Similarly, he focuses a lot of attention on the 'cancerous' growth of social programs at the expense of the 'productive' private sector, yet somehow never mentions the vast military expenditures that account for over 1/4 of the 2013 budget. Perhaps this is only to expected for a capitalist cheerleader, as the military is an integral part of global capitalism. Similarly, he discusses 'unfunded liabilities' such as social security and pensions, a favourite hobgoblin of the libertarian right, without ever acknowledging that the reason those 'liabilities' are 'unfunded' is that the government kept dipping into the social security kitty in order to fund other programs, such as defense, or corporate and capital gains tax cuts. Speaking of tax cuts, again, funny how he doesn't mention that taxes on the rich are at historically low levels.
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Stefan Molyneaux: missing the big picture

Libertarians often refer to themselves as 'anarcho-capitalists' (indeed he specifically refers to himself as 'anarchist' at one point), which contains a grain of truth. Like anarchists, they dislike the state, and are in favour of maximal personal freedom for all humans. Unlike anarchists, however, they don't acknowledge that humans are fundamentally social beings, and that healthy humans require healthy societies, just as healthy societies require healthy humans. I tend to think of libertarians as anarchists who have not yet developed a social conscience ... you might call it 'anarchism for psychopaths'.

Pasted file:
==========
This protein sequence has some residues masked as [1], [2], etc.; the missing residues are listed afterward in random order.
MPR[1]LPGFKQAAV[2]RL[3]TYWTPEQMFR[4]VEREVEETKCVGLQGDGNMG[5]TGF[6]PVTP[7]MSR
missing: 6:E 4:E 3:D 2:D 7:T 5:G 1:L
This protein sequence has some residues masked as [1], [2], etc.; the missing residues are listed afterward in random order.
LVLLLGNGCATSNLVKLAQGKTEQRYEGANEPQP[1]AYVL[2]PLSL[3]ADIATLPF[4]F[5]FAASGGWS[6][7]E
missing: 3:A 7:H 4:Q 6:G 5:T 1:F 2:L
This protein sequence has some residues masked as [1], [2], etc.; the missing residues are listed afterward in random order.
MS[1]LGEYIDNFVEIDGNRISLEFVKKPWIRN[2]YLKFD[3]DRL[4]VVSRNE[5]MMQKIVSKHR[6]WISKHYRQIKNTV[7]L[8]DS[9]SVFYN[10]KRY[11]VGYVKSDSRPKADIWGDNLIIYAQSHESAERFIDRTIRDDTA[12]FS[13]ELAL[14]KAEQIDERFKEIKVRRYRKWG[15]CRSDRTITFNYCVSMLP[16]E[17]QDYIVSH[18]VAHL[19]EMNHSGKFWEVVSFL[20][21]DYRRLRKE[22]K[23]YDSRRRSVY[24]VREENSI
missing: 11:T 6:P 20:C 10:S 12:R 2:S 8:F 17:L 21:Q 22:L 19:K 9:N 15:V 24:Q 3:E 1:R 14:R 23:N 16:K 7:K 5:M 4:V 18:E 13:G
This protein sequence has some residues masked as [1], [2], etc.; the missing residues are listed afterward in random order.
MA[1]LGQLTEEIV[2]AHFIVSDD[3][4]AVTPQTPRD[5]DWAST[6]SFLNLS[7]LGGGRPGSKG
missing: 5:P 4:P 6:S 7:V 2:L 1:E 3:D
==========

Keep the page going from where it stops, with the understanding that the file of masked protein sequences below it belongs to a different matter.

Libertarianism is certainly a right-wing ideology, and they tend to vote GOP, but there are big differences between libertarians and conventional right-wingers ... there's actually a lot of common ground between libertarians and much of the left. Both sides agree that the drug war should be called off. Furthermore, libertarians tend to share the left's skepticism of fundamentalist Christianity. The defining difference is that anarchists don't limit their analysis of the negative impact of coercion to the state, but also include the tyranny of the workplace, acknowledging that capitalism is by its very nature deeply coercive ('work or starve', basically), and that contracts entered into under such conditions are less than consensual. Libertarians are typically silent on this issue, and this silence speaks volumes about the movement's underlying motivation: far from an effort at developing a genuine, comprehensive moral, political, and economic philosophy that serves the needs of all inhabitants of our pale blue dot, it is simply a paramoralistic apologia for existing social and economic relationships, aimed at preserving and extending the wealth and power of the lucky or ruthless few at the expense of the exploited many by cloaking their exploitation in the raiment of reason and natural justice.

Mr. Molyneux is almost certainly correct in his dire predictions of imminent economic collapse in North America, and in the USA especially. When this does happen, one only hopes that the explanation he favours - that it is all the fault of efforts to dull the sharp edges of capitalism, rather than the purified greed of the capitalists of Wall Street and Bay Street - will be soundly rejected by a populace that has been used and abused for decades in the name of profit. Otherwise, in the ensuing political panic, libertarians might easily step into the ideological void and introduce a political economy that will see the majority of the population reduced to serfdom.